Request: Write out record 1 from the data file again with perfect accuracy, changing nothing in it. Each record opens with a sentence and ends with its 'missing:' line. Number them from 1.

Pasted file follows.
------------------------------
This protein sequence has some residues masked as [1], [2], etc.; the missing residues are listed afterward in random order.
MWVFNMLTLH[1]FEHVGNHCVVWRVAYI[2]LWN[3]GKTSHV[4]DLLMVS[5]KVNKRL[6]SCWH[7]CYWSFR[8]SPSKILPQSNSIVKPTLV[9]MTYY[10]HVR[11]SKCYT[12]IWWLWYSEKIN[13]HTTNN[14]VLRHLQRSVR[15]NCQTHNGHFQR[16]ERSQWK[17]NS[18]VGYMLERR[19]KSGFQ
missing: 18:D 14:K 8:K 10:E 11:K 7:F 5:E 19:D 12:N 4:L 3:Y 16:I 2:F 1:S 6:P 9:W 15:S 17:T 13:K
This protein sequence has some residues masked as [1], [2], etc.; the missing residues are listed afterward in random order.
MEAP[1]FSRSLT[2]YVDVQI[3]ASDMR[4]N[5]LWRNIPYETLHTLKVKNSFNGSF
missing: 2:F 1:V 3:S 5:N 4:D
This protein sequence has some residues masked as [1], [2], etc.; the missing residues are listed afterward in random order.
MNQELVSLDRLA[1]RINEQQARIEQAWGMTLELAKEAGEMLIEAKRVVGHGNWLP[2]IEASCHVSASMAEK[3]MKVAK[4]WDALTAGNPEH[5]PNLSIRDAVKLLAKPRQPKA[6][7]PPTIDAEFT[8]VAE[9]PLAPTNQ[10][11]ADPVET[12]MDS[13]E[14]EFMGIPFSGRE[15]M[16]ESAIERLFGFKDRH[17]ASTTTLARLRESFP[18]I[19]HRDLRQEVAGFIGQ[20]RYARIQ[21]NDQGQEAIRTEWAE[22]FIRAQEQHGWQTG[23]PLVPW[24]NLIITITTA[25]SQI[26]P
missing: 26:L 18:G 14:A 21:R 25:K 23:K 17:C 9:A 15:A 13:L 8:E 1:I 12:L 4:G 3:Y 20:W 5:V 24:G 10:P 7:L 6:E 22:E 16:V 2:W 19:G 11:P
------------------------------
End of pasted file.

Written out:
This protein sequence has some residues masked as [1], [2], etc.; the missing residues are listed afterward in random order.
MWVFNMLTLH[1]FEHVGNHCVVWRVAYI[2]LWN[3]GKTSHV[4]DLLMVS[5]KVNKRL[6]SCWH[7]CYWSFR[8]SPSKILPQSNSIVKPTLV[9]MTYY[10]HVR[11]SKCYT[12]IWWLWYSEKIN[13]HTTNN[14]VLRHLQRSVR[15]NCQTHNGHFQR[16]ERSQWK[17]NS[18]VGYMLERR[19]KSGFQ
missing: 18:D 14:K 8:K 10:E 11:K 7:F 5:E 19:D 12:N 4:L 3:Y 16:I 2:F 1:S 6:P 9:W 15:S 17:T 13:K